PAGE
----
Education level
    
Low
1.87 (1.66 to 2.10)
2.24 (1.99 (2.52)
1.41 (1.25 to 1.59)
1.73 (1.53 to 1.95)
Moderate
1.43 (1.27 to 1.61)
1.47 (1.30 to 1.65)
1.19 (1.05 to 1.34)
1.45 (1.29 to 1.63)
High
1.00
1.00
1.00
1.00
Income level
    
Low
1.32 (1.16 to 1.51)
1.51 (1.32 to 1.73)
1.25 (1.11 to 1.41)
1.32 (1.17 to 1.49)
Moderate
1.14 (1.00 to 1.30)
1.27 (1.13 to 1.43)
1.01 (0.89 to 1.14)
1.21 (1.08 to 1.37)
High
1.00
1.00
1.00
1.00
Quit ratio
    
Education level
    
Low
0.81 (0.70 to 0.94)
0.84 (0.71 to 0.98)
0.69 (0.58 to 0.82)
0.56 (0.47 to 0.67)
Moderate
0.95 (0.81 to 1.11)
0.83 (0.70 to 0.98)
0.92 (0.77 to 1.10)
0.73 (0.61 to 0.87)
High
1.00
1.00
1.00
1.00
Income level
    
Low
0.86 (0.74 to 1.01)
0.76 (0.64 to 0.89)
0.72 (0.61 to 0.85)
0.56 (0.47 to 0.66)
Moderate
0.96 (0.82 to 1.13)
1.05 (0.91 to 1.22)
0.88 (0.74 to 1.05)
0.78 (0.66 to 0.92)
High
1.00
1.00
1.00
1.00
† Odds Ratios and 95% confidence intervals are given for smoking prevalence, initiation ratio, and quit ratio, Bètas and 95% confidence intervals for smoking consumption. All regression coefficients were adjusted for age group. Regression coefficients in italics were non-significant.
* Education level and income level were entered as independent variables in separate analyses.
Smoking consumption levels were significantly higher among lower educated respondents than among higher educated respondents among both men and women in 2001 and 2008. Differences in smoking consumption between respondents with higher and lower income were smaller and only significant among women in 2001 and 2008.
The difference in initiation ratios between respondents with higher and lower education and income was significant among both men and women in 2001 and 2008, indicating that lower SES respondents more often started smoking than higher SES respondents.
Finally, quit ratios were significantly higher among respondents with higher education and income than among respondents with lower education and income among both men and women in 2001 and 2008, with the exception of differences between male respondents with higher and lower income levels in 2001.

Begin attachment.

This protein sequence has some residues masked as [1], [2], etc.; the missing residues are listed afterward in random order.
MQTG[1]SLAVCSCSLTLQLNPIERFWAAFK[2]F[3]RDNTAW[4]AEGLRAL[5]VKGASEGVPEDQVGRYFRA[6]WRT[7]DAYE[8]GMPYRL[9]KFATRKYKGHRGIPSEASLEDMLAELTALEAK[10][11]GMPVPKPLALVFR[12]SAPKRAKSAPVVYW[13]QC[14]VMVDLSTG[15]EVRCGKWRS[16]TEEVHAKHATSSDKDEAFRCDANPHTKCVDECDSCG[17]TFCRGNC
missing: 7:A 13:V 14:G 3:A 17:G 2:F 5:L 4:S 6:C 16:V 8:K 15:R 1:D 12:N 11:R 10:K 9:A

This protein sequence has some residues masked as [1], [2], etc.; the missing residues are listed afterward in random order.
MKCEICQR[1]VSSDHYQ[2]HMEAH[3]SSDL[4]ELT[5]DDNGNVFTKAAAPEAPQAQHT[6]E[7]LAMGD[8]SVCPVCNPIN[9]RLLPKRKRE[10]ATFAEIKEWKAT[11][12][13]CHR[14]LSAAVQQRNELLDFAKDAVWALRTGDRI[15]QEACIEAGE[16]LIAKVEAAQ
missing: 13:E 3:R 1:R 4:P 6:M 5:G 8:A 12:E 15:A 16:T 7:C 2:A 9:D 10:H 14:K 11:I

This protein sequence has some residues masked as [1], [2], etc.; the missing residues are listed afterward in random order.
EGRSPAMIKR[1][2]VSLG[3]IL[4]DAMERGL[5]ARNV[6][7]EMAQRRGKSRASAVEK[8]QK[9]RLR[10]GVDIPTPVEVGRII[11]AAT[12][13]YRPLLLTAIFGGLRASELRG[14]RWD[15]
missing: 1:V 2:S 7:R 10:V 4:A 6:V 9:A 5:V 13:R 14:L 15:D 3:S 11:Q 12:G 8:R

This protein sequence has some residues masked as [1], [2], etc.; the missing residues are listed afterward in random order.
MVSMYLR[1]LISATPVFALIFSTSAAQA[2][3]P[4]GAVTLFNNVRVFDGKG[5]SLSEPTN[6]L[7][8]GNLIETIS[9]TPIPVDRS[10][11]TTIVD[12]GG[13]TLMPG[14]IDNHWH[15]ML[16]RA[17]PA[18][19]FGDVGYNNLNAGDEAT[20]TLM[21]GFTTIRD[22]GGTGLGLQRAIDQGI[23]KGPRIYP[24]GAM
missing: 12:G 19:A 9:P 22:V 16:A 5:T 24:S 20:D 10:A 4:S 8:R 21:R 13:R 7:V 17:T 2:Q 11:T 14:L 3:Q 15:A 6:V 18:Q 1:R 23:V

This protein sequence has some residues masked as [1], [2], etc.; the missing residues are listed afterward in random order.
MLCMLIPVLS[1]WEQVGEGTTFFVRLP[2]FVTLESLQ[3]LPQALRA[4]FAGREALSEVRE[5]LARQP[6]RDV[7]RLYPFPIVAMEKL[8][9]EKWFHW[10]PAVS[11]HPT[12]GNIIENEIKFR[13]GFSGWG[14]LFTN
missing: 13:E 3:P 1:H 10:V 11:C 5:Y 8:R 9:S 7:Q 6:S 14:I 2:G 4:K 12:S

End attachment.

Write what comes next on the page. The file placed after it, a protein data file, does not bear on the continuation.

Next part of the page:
Changes in SES inequalities

Among women, educational differences changed significantly between 2001 and 2008 for smoking prevalence, smoking initiation, and smoking cessation (Table 3). Regression analyses stratified by education level showed that smoking prevalence did not change between 2001 and 2008 among female respondents with low education (Odds Ratio (OR) = 0.95, 95% confidence interval (CI) = 0.86 to 1.04), while smoking prevalence decreased among female respondents with moderate (OR = 0.89, 95% CI = 0.79 to 0.99) and high education (OR = 0.68, 95% CI = 0.58 to 0.80). Initiation ratios increased significantly among female respondents with low education (OR = 1.19, 95% CI = 1.09 to 1.30), while remaining constant among female respondents with moderate (OR = 1.04, 95% CI = 0.94 to 1.15) and high education (OR = 0.88, 95% CI = 0.77 to 1.01). Quit ratios increased significantly among female respondents in all education levels, but the increase was larger among female respondents with high education (OR = 1.60, 95% CI = 1.30 to 1.97) than moderate (OR = 1.21, 95% CI = 1.05 to 1.40) and low education (OR = 1.16, 95% CI = 1.03 to 1.30).